The Passenger Pigeon – book review
By Gabriel Thoumi
In 1800, passenger pigeons may have counted for 2 out of every 5 living birds in North America. Their flocks were in the billions. By 1914, they became extinct when Martha – the last passenger pigeon – died in a cage in the Cincinnati Zoo.
On the 100th year anniversary of her death, a new book, simply called The Passenger Pigeon, is a stunningly illustrated and rich cultural memorial to Martha – the last passenger pigeon – and to passenger pigeon’s unique ecological and cultural niche in the North America. The Passenger Pigeon is filled with haunting images and references by some of the greatest North American authors – Mark Twain, Henry David Thoreau, and others. These stories and ghostly images of a species that once numbered in the billions open up a door to time for us experience the passenger pigeon through our imaginations.
The Passenger Pigeon includes actual birdcalls written done in treble clef on a music staff and is adorned with advertisements from 150 years ago promoting pigeons hunts and inexpensive pigeon as food.
Yet, now, as we struggle to stop a global catastrophic biodiversity collapse, are their lessons we can learn from how the passenger pigeon – a species that numbered in the billions – went extinct in a single human lifespan? When we review historical records, we can interpret how deforestation in North America, needless killing of passenger pigeons as “pests,” and the consumption of their meat led to their extinction. Likewise, in reading The Passenger Pigeon we understand the heroic efforts early pioneers of conservation went through to educate the public and conserve passenger pigeons.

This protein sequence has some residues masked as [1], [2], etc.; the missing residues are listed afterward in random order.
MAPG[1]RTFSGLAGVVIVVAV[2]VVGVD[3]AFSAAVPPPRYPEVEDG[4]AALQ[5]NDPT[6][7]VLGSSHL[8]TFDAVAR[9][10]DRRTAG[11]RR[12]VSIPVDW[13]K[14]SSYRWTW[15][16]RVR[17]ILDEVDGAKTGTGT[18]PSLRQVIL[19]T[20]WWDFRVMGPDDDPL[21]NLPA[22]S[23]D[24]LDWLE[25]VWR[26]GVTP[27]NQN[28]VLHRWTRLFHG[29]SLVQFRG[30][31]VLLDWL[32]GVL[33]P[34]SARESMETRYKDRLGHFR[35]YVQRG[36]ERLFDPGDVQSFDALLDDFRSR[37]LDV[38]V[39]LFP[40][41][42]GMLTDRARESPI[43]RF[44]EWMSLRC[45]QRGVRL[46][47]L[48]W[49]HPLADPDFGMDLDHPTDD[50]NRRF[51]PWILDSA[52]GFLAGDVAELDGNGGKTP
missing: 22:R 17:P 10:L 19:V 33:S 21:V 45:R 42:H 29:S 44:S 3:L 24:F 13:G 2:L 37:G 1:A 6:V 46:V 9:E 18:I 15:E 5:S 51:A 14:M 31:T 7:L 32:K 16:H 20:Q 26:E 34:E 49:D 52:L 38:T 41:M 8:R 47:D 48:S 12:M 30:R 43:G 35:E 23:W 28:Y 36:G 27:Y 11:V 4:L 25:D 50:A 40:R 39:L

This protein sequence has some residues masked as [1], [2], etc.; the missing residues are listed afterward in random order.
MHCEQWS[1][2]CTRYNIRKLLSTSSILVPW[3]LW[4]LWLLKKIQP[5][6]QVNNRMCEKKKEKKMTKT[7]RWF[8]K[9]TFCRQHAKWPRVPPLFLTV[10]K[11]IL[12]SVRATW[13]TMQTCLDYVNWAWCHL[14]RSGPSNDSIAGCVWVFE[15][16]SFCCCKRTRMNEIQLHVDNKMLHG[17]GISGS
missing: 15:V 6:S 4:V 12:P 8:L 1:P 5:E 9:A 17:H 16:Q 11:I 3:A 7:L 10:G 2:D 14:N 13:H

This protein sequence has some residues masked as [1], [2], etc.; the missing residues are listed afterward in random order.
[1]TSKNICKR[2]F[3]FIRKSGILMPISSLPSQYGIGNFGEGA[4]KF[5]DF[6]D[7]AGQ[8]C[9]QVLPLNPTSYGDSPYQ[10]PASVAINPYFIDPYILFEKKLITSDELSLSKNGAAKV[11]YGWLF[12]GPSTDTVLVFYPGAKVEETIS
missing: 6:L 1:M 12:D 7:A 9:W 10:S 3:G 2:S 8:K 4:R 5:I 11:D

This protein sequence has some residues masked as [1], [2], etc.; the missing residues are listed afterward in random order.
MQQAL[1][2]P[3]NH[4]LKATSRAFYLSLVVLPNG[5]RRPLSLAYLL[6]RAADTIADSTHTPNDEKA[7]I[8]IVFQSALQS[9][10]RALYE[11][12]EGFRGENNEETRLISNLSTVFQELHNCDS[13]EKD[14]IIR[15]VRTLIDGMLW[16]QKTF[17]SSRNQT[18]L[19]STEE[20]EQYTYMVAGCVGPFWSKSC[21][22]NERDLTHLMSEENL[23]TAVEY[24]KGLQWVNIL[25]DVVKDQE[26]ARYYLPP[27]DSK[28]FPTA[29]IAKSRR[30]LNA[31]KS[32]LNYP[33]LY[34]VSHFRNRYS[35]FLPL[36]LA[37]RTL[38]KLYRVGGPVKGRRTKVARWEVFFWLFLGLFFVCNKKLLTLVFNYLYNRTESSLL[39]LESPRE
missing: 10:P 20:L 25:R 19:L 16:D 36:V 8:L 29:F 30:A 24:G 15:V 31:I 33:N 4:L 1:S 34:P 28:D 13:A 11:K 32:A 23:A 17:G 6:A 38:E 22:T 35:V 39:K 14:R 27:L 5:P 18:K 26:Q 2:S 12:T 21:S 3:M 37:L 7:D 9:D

Our societal hubris sent passenger pigeons by train boxcar to manufacturing plants where their feathers were plucked for mattresses and their corpses sold for 30 cents a dozen for meat .But today, scientists are debating if and should we try to bring back the passenger pigeon (Ectopistes migratorius) using modern scientific techniques. While at one point in our recent history, passenger pigeons were so numerous that the sound from an unimaginably massive flock was similar to rolling thunder and pounding horse hoofs, now we need consider what are the ramifications of potentially bringing back a species that has previously gone extinct?
While I have no opinion on this, what I might suggest is that we honor Martha and the passenger pigeon this year in the 100th anniversary of their extinction by remembering their impact on us, their place in nature, and never doing this again to any other species on Earth.
How to order: The Passenger Pigeon
Publisher: Princeton University Press
Author: Errol Fuller
Gabriel Thoumi, CFA, Certified Ecologist, is a frequent contributor to Mongabay.com.